Sizzling Summer Series 2021 - Becoming an Anti-Racist Public Health System
Session 1 - The Role of Identity in Health Outcomes
This session explores concepts related to identity and the role it plays in population health. The presenter discusses how identities are formed, the social and cultural constructs of identity, social identity theory, and how one’s identity can impact health outcomes.
- Recognize how our identity is formed
- Discuss identity in a social and cultural construct
- Explore Social Identity Theory
- Discuss ways to provide responsive public health and healthcare services
Presenter: Derrick K. Willis, MPA
Derek K. Willis, MPA, is the Director of Iowa’s University Center for Excellence in Developmental Disabilities (UCED), Center for Disabilities and Development (CDD), at the University of Iowa. Prior to joining CDD, Derrick served as Director of Urban Mission at the Institute for Human Development, Missouri’s UCED, at the University of Missouri-Kansas City. He has more than 35 years of experience working at local not-for-profits, state government, and higher education. His career has centered on at-risk youth and families from diverse backgrounds living in urban communities. Derrick has built a body of work focusing on mental health, substance and alcohol abuse and violence prevention, education, employment, and cultural competency.
Session 2 - Micro/Macro-aggresions and Implicit Bias
Implicit bias plays a significant role in the plethora of health and health care inequities in the United States, and as such, our attention is needed. From this session, you will gain new recognition and understanding of implicit bias, as well as microaggressions in the workplace and in the public health services we provide. Linkages between implicit bias, micro/macro-aggressions, structural oppression, and health outcomes are made.
- Recognize dominant culture biases (and micro- and macro-aggressions) that may impede effectiveness in providing services that enhance wellbeing and health equity.
- Name examples of implicit bias.
- Explain strategies to prevent micro- and macro-aggressive comments, behaviors and/or situations.
- Explain the link between micro- and macro-aggressions, and structural oppression.
- Explain the link between micro- and macro-aggressions, and health outcomes
Presenter: Alicia Sanchez, MBA
Alicia Sanchez is a passionate advocate and social entrepreneur committed to guiding leaders and organizations to foster a culture of inclusion. Alicia serves at the Assistant Dean of Students and Director of Diversity and Inclusion at Wichita State University (WSU) and is the principal consultant for Affinity Connections, a diversity, equity, inclusion consulting company. Her on-campus service commitments include, serving on the President’s Diversity Council, First-Generation Coordinating Council, various scholarship selection committees, on-campus advisor for Sigma Lambda Beta International Fraternity, Incorporated, the Hispanic American Leadership Organization, and is a 2014-2015 WSU Leadership Academy Fellow.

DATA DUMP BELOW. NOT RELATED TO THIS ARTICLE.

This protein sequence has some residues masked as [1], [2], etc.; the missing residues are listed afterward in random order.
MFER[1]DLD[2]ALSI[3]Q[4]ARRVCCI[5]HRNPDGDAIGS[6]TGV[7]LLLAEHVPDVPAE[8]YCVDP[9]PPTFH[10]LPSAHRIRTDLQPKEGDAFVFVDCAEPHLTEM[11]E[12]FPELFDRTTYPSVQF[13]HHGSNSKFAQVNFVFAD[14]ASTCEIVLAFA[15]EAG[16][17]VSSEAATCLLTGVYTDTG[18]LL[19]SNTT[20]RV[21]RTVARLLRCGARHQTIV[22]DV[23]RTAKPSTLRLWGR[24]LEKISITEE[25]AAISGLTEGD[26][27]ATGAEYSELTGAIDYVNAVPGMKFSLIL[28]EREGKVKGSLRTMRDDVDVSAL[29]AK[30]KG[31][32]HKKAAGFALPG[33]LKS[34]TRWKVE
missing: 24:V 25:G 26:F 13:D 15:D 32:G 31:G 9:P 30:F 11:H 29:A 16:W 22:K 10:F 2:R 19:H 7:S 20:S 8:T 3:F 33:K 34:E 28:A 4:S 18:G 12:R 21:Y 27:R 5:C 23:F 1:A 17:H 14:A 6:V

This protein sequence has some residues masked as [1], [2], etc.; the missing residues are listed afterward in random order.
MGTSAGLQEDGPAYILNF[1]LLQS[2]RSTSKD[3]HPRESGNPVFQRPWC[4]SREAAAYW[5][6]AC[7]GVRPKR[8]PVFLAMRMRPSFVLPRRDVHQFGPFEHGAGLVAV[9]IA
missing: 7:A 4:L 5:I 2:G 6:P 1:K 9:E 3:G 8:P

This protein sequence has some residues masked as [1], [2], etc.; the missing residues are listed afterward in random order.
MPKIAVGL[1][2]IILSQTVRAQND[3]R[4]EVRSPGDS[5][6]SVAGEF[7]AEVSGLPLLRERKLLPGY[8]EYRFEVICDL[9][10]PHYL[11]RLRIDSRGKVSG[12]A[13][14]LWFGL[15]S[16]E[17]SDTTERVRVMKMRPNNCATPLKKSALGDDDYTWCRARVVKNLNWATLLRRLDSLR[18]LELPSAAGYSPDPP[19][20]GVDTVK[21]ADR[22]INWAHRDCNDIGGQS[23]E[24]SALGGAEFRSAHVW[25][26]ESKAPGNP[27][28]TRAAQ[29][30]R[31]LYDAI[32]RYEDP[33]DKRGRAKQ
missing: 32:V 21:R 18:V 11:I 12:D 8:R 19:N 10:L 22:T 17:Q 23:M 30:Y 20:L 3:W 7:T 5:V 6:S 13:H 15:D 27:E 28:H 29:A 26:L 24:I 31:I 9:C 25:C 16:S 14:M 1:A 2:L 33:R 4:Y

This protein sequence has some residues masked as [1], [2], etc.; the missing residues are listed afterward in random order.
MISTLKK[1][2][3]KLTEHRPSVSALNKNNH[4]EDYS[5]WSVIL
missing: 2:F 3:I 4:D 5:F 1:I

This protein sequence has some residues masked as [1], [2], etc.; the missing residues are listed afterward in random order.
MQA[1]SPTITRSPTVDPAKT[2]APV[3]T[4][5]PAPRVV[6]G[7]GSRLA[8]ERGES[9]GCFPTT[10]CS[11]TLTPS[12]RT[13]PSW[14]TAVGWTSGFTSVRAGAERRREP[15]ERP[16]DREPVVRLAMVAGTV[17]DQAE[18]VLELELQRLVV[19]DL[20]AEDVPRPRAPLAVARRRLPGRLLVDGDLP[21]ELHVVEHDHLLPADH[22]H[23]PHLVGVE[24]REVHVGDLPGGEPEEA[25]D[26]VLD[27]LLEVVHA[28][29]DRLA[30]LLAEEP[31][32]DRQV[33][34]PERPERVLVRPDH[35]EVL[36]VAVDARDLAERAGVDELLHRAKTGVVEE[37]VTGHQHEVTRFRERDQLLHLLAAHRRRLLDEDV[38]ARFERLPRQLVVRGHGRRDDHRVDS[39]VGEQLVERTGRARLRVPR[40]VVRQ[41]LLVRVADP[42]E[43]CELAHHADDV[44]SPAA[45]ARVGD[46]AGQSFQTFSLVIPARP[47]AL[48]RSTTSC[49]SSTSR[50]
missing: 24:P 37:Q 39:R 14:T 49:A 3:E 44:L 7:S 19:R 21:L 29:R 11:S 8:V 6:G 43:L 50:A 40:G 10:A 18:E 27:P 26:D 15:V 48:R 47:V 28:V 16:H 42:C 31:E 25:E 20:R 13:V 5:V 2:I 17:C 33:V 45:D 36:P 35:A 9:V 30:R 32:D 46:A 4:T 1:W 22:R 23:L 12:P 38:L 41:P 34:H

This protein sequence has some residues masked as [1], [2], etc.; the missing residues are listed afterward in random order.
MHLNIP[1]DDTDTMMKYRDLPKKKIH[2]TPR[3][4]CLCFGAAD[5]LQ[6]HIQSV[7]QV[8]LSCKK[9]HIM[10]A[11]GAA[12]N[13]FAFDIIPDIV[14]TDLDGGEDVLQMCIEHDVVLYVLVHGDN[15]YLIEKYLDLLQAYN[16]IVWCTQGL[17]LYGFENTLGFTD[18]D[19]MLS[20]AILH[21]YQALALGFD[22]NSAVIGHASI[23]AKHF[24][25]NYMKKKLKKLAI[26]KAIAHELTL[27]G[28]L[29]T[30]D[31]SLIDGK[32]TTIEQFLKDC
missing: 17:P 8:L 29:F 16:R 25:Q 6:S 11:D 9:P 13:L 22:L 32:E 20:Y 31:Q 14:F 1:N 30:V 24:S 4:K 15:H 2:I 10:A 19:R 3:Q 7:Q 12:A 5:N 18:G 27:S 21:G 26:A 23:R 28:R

Session 3 - Structural Vs. Individual Inequalities
- Clarify the definition of racism and differentiate between racist, non-racist, and anti-racist
- Examine how social inequities are based on societal structure rather than on individuals
- Consider the significance of intersectionality as it relates to race, class, gender, and other identities
- Explore the legacy of racism and the connection between historical and current oppression
- Compare transformative and transactional change
Presenter: Julie Reid, PhD
Dr. Julie Reid is from the University of Southern Mississippi, where she is Associate Dean for Undergraduate Education in the College of Arts and Sciences, Associate Professor of Sociology in the School of Social Science and Global Studies, and Affiliate Faculty in the Women’s and Gender Studies program and in the Center for Black Studies. She received her Ph.D. in Sociology from the University of Texas at Austin, and her teaching and research interests focus on social inequities and the intersections of race, gender, social class, and nation, particularly in educational contexts. Her previous research has explored how teachers in Latin America engaged with national educational reform policies that mandated cultural and gender equity. She has also done research in the U.S. to examine college students’ perceptions of hookups, dates, and behavioral expectations related to gender and environmental settings. Prior to entering academia, her work experience included jobs with the National Institutes of Health and the U.S. Peace Corps in Malawi.